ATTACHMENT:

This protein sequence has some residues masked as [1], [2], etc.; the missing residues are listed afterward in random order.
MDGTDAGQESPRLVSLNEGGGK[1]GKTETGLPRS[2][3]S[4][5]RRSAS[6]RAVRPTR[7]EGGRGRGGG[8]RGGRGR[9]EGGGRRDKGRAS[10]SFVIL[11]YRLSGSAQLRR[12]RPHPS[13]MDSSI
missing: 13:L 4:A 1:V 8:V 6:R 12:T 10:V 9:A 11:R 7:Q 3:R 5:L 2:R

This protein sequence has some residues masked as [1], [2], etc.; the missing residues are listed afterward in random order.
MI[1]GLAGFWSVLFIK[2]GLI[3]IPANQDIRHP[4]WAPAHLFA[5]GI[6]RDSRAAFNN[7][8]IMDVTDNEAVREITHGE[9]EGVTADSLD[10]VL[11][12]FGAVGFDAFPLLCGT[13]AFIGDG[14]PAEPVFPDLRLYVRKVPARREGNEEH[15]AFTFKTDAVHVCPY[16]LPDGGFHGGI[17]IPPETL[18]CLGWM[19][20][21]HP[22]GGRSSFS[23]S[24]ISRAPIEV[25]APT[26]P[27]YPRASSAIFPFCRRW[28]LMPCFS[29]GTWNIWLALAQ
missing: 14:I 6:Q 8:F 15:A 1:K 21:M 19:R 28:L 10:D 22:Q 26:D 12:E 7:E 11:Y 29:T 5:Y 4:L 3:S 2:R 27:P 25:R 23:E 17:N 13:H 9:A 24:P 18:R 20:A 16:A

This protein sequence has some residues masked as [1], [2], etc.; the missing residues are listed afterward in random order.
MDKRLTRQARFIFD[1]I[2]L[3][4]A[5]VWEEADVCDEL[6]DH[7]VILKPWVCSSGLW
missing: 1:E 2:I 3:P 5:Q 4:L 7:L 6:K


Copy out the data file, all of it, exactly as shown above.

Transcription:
This protein sequence has some residues masked as [1], [2], etc.; the missing residues are listed afterward in random order.
MDGTDAGQESPRLVSLNEGGGK[1]GKTETGLPRS[2][3]S[4][5]RRSAS[6]RAVRPTR[7]EGGRGRGGG[8]RGGRGR[9]EGGGRRDKGRAS[10]SFVIL[11]YRLSGSAQLRR[12]RPHPS[13]MDSSI
missing: 13:L 4:A 1:V 8:V 6:R 12:T 10:V 9:A 11:R 7:Q 3:R 5:L 2:R

This protein sequence has some residues masked as [1], [2], etc.; the missing residues are listed afterward in random order.
MI[1]GLAGFWSVLFIK[2]GLI[3]IPANQDIRHP[4]WAPAHLFA[5]GI[6]RDSRAAFNN[7][8]IMDVTDNEAVREITHGE[9]EGVTADSLD[10]VL[11][12]FGAVGFDAFPLLCGT[13]AFIGDG[14]PAEPVFPDLRLYVRKVPARREGNEEH[15]AFTFKTDAVHVCPY[16]LPDGGFHGGI[17]IPPETL[18]CLGWM[19][20][21]HP[22]GGRSSFS[23]S[24]ISRAPIEV[25]APT[26]P[27]YPRASSAIFPFCRRW[28]LMPCFS[29]GTWNIWLALAQ
missing: 14:I 6:Q 8:F 15:A 1:K 21:M 19:R 28:L 10:D 22:Q 26:D 12:E 7:E 11:Y 29:T 5:Y 4:L 3:S 2:R 27:P 25:R 23:E 17:N 13:H 9:A 24:P 18:R 20:A 16:A

This protein sequence has some residues masked as [1], [2], etc.; the missing residues are listed afterward in random order.
MDKRLTRQARFIFD[1]I[2]L[3][4]A[5]VWEEADVCDEL[6]DH[7]VILKPWVCSSGLW
missing: 1:E 2:I 3:P 5:Q 4:L 7:L 6:K